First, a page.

Jackets make fishos hot under the collar
  |  First Published: September 2013

Over the past couple of months the frustration levels of reef fishers have increased dramatically, all because of our Aussie piranhas, the leatherjackets.

It really is a lottery on the reefs along our coast at the moment, with a great array of fish being caught.

On the closer reefs in about 30m there are snapper, trevally, tiger flathead, morwong, nannygai and tailor. Of course, there are a lot of areas devoid of any real action so drifting has been the best method to track down a feed.

The other reason to drift has been to avoid attracting the thousands of chinaman leatherjackets by anchoring and berleying.

Recently we were anchored in 35m of water off McMasters Beach and catching some decent trevally around 40cm. We were plucking the fish out of the berley trail when one of the trevally came up half eaten by the still-chomping leatherjackets.

We netted the head of the trevally and in the same scoop, netted 10 leatherjackets.

We brought the berley bucket to the surface and a football field-sized school of jackets surfaced behind it! We quickly re-rigged and proceeded to hook one leatherjacket and net 10 of its mates each time while trying to land the fish.

I have never seen anything like it.

The closer reefs to work are Newport Reef, Mona Vale, Long Reef and Queenscliff. Fresh-caught squid and pillies seem to be the preferred baits.

The outer reefs again are full of leatherjackets but if the current is strong, there are fewer off them about.

On the deeper reefs out in 80m, snapper, morwong, flathead, john dory and trevally can be caught but heavier sinkers and are needed to stay fishing on the bottom.


Along the coast quite a few big kingfish have been tangled with. There seems to be a school of thug kings roaming from Barrenjoey Head through to Narrabeen, in close to the rocks and shallower water.

These big bruisers are chasing garfish and sauries, both of which are hard to get close to without sending them scattering in all directions.

Kingfish are finicky fish at the best of times and at this time of year you have to observe what is around you and look for signs of baitfish, no matter how small.

Once you’ve found the fish, stay with them and be patient.

Most of our kingfish hits have come from casting lures or trolling garfish lookalike lures on the surface.

Along Pittwater the water is cold and all the bream have disappeared from the marinas and around Scotland Island.

The bream have shown up at the usual areas around Broken Bay, with the better areas being West Head, the ocean side of Barrenjoey Head and Pearl Beach.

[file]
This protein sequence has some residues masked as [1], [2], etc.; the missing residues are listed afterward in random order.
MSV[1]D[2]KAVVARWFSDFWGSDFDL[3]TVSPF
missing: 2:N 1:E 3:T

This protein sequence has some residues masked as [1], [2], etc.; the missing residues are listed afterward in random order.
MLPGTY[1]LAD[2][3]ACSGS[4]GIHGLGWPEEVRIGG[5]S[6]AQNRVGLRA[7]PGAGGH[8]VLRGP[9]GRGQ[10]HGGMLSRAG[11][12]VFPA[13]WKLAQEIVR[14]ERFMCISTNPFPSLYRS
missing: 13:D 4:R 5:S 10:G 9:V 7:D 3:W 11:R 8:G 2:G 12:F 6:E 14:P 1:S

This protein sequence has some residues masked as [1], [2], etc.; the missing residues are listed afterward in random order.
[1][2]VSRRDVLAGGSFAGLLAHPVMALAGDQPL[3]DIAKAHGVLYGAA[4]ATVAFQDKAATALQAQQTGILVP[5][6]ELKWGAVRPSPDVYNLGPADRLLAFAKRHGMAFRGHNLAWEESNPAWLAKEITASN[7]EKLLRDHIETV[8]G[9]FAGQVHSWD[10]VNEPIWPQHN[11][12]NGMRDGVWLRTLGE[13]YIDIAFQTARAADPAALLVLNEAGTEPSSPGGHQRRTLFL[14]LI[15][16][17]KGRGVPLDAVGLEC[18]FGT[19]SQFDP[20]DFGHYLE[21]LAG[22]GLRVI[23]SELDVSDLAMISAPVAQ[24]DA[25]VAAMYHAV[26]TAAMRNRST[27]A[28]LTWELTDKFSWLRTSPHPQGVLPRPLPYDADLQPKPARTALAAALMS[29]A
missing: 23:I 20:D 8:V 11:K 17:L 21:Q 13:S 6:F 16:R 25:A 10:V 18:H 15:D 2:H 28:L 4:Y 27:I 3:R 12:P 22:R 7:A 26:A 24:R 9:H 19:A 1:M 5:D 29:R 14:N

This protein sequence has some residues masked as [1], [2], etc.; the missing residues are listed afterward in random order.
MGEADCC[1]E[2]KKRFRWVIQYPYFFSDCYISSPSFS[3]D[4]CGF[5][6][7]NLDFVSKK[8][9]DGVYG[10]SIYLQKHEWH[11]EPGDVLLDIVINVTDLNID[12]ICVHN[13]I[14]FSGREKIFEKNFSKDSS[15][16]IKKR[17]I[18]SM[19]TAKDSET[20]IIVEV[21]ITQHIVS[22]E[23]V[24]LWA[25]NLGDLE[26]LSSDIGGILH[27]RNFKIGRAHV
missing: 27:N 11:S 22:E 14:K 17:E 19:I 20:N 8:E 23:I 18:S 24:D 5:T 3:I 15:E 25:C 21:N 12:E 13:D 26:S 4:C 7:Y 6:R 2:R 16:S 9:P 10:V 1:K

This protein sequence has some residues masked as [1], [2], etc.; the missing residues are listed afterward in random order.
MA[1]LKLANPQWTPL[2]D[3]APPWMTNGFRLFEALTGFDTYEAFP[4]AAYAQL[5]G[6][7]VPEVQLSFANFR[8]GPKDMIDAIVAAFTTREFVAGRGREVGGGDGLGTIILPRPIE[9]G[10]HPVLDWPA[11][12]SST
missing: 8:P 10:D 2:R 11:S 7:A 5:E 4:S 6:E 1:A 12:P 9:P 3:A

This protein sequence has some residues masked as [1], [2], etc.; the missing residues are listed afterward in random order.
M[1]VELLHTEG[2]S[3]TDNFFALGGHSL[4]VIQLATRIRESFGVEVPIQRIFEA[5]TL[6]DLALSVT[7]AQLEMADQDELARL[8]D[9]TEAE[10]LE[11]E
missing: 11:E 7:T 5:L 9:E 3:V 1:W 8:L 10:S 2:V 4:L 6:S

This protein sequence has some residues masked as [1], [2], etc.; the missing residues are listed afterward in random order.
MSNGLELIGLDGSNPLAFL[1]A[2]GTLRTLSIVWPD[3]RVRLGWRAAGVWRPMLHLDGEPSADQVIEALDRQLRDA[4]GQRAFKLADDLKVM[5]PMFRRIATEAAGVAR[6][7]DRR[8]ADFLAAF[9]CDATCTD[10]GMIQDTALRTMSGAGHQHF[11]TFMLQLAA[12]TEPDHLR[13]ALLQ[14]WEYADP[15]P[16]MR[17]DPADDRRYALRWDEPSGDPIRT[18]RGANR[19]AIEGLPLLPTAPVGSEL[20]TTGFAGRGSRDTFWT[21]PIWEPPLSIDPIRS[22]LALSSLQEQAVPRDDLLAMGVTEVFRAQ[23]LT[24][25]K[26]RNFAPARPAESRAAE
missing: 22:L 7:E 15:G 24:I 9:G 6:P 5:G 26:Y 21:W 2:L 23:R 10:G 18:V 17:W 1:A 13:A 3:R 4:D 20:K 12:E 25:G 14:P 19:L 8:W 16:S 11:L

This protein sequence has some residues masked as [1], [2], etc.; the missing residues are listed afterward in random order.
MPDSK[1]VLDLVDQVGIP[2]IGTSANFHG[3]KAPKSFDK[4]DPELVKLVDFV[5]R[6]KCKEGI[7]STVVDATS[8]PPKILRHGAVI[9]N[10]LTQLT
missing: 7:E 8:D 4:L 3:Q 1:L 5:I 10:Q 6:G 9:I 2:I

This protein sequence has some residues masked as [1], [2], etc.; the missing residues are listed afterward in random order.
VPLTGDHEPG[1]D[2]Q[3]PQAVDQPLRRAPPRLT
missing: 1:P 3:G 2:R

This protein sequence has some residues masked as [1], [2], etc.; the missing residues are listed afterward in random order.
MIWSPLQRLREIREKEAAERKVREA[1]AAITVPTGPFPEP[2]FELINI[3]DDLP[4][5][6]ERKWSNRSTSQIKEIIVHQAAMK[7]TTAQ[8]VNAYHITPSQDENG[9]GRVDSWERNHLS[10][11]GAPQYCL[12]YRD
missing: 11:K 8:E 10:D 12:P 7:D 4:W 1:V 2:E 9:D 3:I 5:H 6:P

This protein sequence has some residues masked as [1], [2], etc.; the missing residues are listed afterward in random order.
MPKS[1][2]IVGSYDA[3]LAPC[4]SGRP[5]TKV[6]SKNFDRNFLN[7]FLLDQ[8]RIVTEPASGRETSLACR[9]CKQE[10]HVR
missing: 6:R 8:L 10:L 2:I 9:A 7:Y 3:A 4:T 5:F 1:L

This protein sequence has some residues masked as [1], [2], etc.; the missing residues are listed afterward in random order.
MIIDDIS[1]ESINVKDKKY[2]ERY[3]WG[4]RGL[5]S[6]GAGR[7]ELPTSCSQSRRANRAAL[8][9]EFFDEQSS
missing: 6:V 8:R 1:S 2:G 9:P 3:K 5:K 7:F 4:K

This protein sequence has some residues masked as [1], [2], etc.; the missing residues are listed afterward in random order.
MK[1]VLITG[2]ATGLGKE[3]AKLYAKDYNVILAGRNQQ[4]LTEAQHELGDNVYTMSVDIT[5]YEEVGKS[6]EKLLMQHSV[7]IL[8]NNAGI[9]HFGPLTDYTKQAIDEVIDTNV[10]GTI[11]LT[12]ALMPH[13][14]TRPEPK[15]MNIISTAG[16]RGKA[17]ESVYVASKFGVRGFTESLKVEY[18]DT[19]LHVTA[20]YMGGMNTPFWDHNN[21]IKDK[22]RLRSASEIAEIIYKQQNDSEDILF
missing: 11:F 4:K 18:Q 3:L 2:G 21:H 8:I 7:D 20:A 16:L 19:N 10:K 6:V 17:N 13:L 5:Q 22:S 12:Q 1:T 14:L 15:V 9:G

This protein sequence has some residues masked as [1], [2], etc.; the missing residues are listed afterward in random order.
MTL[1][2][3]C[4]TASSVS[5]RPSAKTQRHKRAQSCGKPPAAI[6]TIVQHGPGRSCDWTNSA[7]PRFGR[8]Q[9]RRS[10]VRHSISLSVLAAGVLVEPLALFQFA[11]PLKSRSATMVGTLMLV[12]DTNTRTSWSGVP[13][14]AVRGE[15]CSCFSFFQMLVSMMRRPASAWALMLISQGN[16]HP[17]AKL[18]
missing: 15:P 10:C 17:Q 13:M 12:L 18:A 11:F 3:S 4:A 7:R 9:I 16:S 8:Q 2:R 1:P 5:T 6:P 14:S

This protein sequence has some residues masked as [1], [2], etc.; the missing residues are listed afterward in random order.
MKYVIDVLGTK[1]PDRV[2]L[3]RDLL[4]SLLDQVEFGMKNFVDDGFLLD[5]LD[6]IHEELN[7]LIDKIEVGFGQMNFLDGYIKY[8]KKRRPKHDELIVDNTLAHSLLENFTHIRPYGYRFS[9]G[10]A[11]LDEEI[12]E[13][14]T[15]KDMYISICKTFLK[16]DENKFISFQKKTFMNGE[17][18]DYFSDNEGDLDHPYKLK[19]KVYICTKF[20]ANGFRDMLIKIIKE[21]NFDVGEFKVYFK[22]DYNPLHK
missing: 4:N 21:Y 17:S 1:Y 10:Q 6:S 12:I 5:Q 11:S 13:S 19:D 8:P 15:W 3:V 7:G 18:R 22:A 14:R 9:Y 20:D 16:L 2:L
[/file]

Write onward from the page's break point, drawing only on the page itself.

To fish these areas it is always best to berley with a weighted berley bucket and float down through the trail some fresh prawns or oily strip baits such as bonito or even a pillie.

There are some real thumper bream among them if you can target them first thing in the morning as the sun rises.

The pelagic action along Pittwater and Broken Bay has been a little sporadic. There are schools of salmon turning up on the odd day and when they have been found, they have not been shy. Casting 10g-20g metal lures has accounted for many fish and if you let your lure sink deeper, tailor and trevally have been present as well.

The kingfish along Pittwater are still a bit of a task but, again, there are some big fish to be caught. The water has been a chilly 16° or lower and the ocean along our coast has been as high as 18.8°, so it makes sense to try and fish the incoming tide.

To give yourself the best chance of tangling with a kingfish, you must first catch a cuttlefish.

These little fellas are tricky to catch and they seem to pair off, so it is not often that you will catch more than a pair from the same area. You need to try rocky areas and keep your jigs within a metre of the structure.

If you value your jigs, use heavier fluorocarbon leader because if you don’t snag up every now and then you’re not fishing close enough to the bottom.

Areas to try for a big Winter Pittwater kingfish are Longnose Point, the Supermarket, Towlers Bay, West Head and Stokes Point.

When they’re after a feed the big kings will cover a lot of ground so again, downrigging is the best way to give yourself a chance. If you do find a school and they won’t hit your offerings, throw out some berley and float down some baits to see if that changes your luck.

This time of the year can be the most frustrating time to target inshore kingfish but the rewards can be great.


Hairtail are still being caught along Cowan Creek but they are moving about a bit. The bulk of the fish seem to be haunting along Smiths Creek and on the odd night there are some to be caught at Waratah Bay and the upper reaches of Jerusalem Bay.

Hairtail fishing can be a lot of fun if you are prepared for the cold and you have the right array of rigs and baits.

The humble pillie fillet can be great bait for hairtail and if floated down the berley trail school jewfish, bream and last year even kingfish can feed at night, making an outing a real mystery bag.

Reads: 1953

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